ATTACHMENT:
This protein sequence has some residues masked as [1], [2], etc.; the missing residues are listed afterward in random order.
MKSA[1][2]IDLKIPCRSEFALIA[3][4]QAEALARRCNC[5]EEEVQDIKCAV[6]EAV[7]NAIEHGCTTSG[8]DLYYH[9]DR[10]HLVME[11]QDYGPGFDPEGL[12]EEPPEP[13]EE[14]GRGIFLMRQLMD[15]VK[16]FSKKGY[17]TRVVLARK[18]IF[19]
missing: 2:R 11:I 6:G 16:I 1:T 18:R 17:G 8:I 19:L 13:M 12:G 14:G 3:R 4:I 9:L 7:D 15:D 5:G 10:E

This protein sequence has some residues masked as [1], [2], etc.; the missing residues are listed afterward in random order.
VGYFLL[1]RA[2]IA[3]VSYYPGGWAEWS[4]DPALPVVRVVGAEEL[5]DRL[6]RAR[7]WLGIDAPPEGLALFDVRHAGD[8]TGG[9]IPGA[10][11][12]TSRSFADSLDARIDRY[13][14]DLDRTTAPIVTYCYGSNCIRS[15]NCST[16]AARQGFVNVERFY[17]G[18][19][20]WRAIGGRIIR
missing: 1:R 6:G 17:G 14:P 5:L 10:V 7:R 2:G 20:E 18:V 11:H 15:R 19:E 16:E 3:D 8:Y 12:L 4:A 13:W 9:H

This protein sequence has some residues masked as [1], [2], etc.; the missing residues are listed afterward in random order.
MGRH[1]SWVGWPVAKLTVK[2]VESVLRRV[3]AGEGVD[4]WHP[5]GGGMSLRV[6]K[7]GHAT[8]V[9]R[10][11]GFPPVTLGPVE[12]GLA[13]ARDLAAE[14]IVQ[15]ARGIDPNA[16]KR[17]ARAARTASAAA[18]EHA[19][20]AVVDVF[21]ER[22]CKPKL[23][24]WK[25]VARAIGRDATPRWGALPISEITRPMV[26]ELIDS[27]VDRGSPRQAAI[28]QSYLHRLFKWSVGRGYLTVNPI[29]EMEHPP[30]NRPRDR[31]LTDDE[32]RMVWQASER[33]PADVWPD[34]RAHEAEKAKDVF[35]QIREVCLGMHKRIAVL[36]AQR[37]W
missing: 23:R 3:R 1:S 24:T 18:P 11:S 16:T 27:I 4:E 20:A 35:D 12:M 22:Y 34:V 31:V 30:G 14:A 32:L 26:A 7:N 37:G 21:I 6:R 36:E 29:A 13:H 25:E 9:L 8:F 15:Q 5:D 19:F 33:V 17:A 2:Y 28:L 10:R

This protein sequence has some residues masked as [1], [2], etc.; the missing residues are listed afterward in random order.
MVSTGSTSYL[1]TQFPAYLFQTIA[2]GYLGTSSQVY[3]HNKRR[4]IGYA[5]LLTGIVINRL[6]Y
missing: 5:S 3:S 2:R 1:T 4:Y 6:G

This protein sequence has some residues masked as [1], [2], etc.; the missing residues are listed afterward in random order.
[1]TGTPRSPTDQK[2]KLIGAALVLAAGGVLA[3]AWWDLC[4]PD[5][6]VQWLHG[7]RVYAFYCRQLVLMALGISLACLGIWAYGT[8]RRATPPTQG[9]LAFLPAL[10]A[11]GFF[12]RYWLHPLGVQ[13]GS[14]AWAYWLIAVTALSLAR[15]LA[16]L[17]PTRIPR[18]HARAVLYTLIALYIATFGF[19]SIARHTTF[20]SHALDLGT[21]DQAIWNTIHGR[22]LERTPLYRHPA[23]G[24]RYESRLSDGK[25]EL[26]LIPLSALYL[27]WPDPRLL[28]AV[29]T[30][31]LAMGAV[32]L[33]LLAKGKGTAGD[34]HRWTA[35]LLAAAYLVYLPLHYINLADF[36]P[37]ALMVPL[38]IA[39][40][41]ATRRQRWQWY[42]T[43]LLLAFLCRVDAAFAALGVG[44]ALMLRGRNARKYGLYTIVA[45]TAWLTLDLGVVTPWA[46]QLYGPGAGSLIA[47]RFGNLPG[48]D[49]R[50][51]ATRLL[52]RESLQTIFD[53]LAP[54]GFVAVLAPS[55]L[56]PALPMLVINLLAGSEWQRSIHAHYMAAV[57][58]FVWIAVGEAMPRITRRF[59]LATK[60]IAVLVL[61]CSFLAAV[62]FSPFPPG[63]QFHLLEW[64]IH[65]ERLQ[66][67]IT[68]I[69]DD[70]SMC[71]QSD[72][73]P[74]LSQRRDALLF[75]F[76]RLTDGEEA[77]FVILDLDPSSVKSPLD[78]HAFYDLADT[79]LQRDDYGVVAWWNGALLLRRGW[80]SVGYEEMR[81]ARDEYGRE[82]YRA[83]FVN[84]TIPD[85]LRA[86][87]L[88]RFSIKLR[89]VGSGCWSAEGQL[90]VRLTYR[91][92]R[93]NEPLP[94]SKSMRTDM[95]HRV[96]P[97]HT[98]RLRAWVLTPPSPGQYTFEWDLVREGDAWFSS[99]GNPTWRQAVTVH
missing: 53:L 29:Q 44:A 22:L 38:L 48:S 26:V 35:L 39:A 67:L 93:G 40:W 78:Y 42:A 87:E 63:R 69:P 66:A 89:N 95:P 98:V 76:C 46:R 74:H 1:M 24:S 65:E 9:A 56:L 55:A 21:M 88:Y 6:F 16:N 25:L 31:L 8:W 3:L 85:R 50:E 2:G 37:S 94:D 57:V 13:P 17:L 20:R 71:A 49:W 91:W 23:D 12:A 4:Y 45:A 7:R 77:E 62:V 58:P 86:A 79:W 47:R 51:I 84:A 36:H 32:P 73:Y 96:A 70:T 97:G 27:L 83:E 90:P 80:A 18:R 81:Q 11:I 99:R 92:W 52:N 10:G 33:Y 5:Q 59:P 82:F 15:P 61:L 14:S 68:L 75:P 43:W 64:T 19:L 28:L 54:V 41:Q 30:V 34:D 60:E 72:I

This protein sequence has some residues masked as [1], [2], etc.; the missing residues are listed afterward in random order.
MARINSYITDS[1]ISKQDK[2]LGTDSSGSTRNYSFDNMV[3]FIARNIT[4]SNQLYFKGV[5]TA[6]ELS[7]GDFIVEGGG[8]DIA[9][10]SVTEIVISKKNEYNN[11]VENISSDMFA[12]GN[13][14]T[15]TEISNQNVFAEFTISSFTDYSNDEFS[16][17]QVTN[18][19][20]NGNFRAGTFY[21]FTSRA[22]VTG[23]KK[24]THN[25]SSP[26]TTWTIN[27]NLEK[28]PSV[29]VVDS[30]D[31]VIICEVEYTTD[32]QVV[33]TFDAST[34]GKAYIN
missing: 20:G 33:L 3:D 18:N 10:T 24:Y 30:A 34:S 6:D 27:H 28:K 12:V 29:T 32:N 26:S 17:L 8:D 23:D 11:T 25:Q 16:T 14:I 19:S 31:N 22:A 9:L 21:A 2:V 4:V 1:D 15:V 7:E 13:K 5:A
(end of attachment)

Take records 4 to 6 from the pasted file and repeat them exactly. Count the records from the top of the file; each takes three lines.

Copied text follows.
This protein sequence has some residues masked as [1], [2], etc.; the missing residues are listed afterward in random order.
MVSTGSTSYL[1]TQFPAYLFQTIA[2]GYLGTSSQVY[3]HNKRR[4]IGYA[5]LLTGIVINRL[6]Y
missing: 5:S 3:S 2:R 1:T 4:Y 6:G

This protein sequence has some residues masked as [1], [2], etc.; the missing residues are listed afterward in random order.
[1]TGTPRSPTDQK[2]KLIGAALVLAAGGVLA[3]AWWDLC[4]PD[5][6]VQWLHG[7]RVYAFYCRQLVLMALGISLACLGIWAYGT[8]RRATPPTQG[9]LAFLPAL[10]A[11]GFF[12]RYWLHPLGVQ[13]GS[14]AWAYWLIAVTALSLAR[15]LA[16]L[17]PTRIPR[18]HARAVLYTLIALYIATFGF[19]SIARHTTF[20]SHALDLGT[21]DQAIWNTIHGR[22]LERTPLYRHPA[23]G[24]RYESRLSDGK[25]EL[26]LIPLSALYL[27]WPDPRLL[28]AV[29]T[30][31]LAMGAV[32]L[33]LLAKGKGTAGD[34]HRWTA[35]LLAAAYLVYLPLHYINLADF[36]P[37]ALMVPL[38]IA[39][40][41]ATRRQRWQWY[42]T[43]LLLAFLCRVDAAFAALGVG[44]ALMLRGRNARKYGLYTIVA[45]TAWLTLDLGVVTPWA[46]QLYGPGAGSLIA[47]RFGNLPG[48]D[49]R[50][51]ATRLL[52]RESLQTIFD[53]LAP[54]GFVAVLAPS[55]L[56]PALPMLVINLLAGSEWQRSIHAHYMAAV[57][58]FVWIAVGEAMPRITRRF[59]LATK[60]IAVLVL[61]CSFLAAV[62]FSPFPPG[63]QFHLLEW[64]IH[65]ERLQ[66][67]IT[68]I[69]DD[70]SMC[71]QSD[72][73]P[74]LSQRRDALLF[75]F[76]RLTDGEEA[77]FVILDLDPSSVKSPLD[78]HAFYDLADT[79]LQRDDYGVVAWWNGALLLRRGW[80]SVGYEEMR[81]ARDEYGRE[82]YRA[83]FVN[84]TIPD[85]LRA[86][87]L[88]RFSIKLR[89]VGSGCWSAEGQL[90]VRLTYR[91][92]R[93]NEPLP[94]SKSMRTDM[95]HRV[96]P[97]HT[98]RLRAWVLTPPSPGQYTFEWDLVREGDAWFSS[99]GNPTWRQAVTVH
missing: 53:L 29:Q 44:A 22:L 38:L 48:S 26:V 35:L 39:A 67:L 93:G 40:W 78:Y 42:A 87:E 63:R 69:P 66:A 89:N 95:P 98:V 76:C 46:R 74:H 1:M 24:S 65:E 9:A 56:L 55:A 21:M 88:Y 6:F 16:N 25:L 31:L 8:W 3:L 85:R 50:E 2:G 37:S 94:D 57:V 13:P 17:L 20:R 71:A 49:W 91:W 23:D 12:A 4:Y 45:A 7:R 77:E 62:V 58:P 86:A 79:W 47:R 51:I 84:A 36:H 32:P 73:Y 96:A 70:T 97:G 27:L 83:E 90:P 80:A 18:R 81:Q 11:I 99:R 92:W 52:N 10:G 33:Y 5:Q 59:P 82:F 15:P 61:L 14:S 68:L 75:P 43:W 64:T 19:L 28:L 54:V 41:Q 30:V 34:D 60:E 72:I

This protein sequence has some residues masked as [1], [2], etc.; the missing residues are listed afterward in random order.
MARINSYITDS[1]ISKQDK[2]LGTDSSGSTRNYSFDNMV[3]FIARNIT[4]SNQLYFKGV[5]TA[6]ELS[7]GDFIVEGGG[8]DIA[9][10]SVTEIVISKKNEYNN[11]VENISSDMFA[12]GN[13][14]T[15]TEISNQNVFAEFTISSFTDYSNDEFS[16][17]QVTN[18][19][20]NGNFRAGTFY[21]FTSRA[22]VTG[23]KK[24]THN[25]SSP[26]TTWTIN[27]NLEK[28]PSV[29]VVDS[30]D[31]VIICEVEYTTD[32]QVV[33]TFDAST[34]GKAYIN
missing: 20:G 33:L 3:D 18:N 10:T 24:Y 30:A 34:S 6:D 27:H 28:K 12:V 29:T 32:N 26:S 17:L 8:D 23:D 11:T 25:Q 16:T 14:I 19:S 31:N 22:A 9:L 21:A 2:V 4:V 1:D 15:V 7:E 13:K 5:A